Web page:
Deutsche Bank Shares Fall After CEO Forecasts Unprofitable Yearby
Cryan says bank may make `small profit' or `small loss'
UBS CEO says `challenging conditions' continued into 2016
Deutsche Bank AG shares dropped as much as 6.2 percent after co-Chief Executive Officer John Cryan said he doesn’t expect the German lender to report a profit this year.
“We’ve said this year is not going to be a profitable year, we may make a small profit, we may make a small loss, we don’t know,” Cryan said at a conference in London on Wednesday. “There’s a lot of stuff we have to get done this year, so this year we’re not going to be profitable.”
Cryan has already said the bank probably won’t pay a dividend for 2015 and 2016 as part of a plan to bolster finances that includes thousands of job cuts and a raft of asset disposals. Rising charges linked to past misconduct have undermined his efforts, sapping equity reserves and contributing to the first annual loss since 2008 last year.
Deutsche Bank shares fell 4.9 percent to 17.165 euros at 4:33 p.m. in Frankfurt. They have decreased about 24 percent this year.
While Deutsche Bank had been “slow” to reach some settlements in the past, it will probably resolve its two largest legal cases -- a probe into its sales of U.S. residential mortgage-backed securities and an investigation into alleged money laundering at the Russian unit -- later this year, Cryan said.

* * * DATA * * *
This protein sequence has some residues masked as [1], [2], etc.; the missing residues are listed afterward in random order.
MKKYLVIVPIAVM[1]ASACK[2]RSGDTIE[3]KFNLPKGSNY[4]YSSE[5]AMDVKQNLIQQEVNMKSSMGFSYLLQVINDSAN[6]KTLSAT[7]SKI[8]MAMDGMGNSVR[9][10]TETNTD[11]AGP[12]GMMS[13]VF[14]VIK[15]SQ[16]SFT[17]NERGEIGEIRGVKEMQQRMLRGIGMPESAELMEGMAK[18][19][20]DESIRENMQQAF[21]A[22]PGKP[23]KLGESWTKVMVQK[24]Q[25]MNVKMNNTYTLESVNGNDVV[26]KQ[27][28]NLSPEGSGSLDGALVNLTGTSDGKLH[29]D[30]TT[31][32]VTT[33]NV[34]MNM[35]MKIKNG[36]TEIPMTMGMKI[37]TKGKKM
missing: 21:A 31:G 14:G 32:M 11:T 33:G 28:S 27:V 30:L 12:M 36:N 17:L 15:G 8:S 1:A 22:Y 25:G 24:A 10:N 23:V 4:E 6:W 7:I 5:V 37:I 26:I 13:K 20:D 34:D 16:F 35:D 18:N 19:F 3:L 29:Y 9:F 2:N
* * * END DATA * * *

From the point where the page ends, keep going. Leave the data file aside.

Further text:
The co-CEO, who took over from Anshu Jain last year, has previously said he “would be incredibly disappointed” if the legal charges were “huge.” Deutsche Bank had 5.5 billion euros ($6.1 billion) set aside for fines and legal settlements at the end of the year, according to its filings.
Cryan’s overhaul has been complicated by record-low interest rates, plunging energy costs and cooling emerging-market growth. Deutsche Bank’s 30 percent decline in fourth-quarter investment banking and trading revenue added to investor concerns over the firm’s ability to boost profitability.
The first quarter, which usually generates the largest share of revenue, “hasn’t been very strong” this year, according to the co-CEO.
“We’ve got to make ourselves more efficient, we’ve got to maintain to some extent our revenues, but don’t forget we’re selling a lot of businesses,” Cryan said. Revenue at the lender’s markets business is “obviously going to be down in the quarter because everyone else’s are, but we’re exiting lots of businesses too.”
At UBS Group AG, CEO Sergio Ermotti echoed Cryan’s comments about first-quarter performance, saying at the same conference that “challenging conditions” continued into 2016. Activity levels across the advisory industry have “slowed markedly,” while the equities business showed “flat volumes in Europe and sharp declines in Asia,” he said.
“In challenging market conditions like those we have seen this quarter, we would consider performance to be satisfactory if the investment bank covers its cost of equity,” Ermotti said. “I’m confident we will be able to achieve this” for the first quarter.
Investment banking and trading revenue at European firms will probably fall 30 percent this year from last, according to Piers Brown, an analyst at Macquarie Group Ltd. “If you came out of January and February not expecting a bad year, then you really needed a reality check,” he said.
Cryan said another element that will weigh on profitability this year is higher provisions for delinquent loans. Last year, the bank set aside 956 million euros.
In the oil and gas industry, Deutsche Bank may have “dodged a bullet” because it has extended fewer loans to exploration and production companies than some of its competitors, according to the co-CEO. “We might lose a hundred million or so,” he said. “It’s the sort of provision level that we expect from this book.”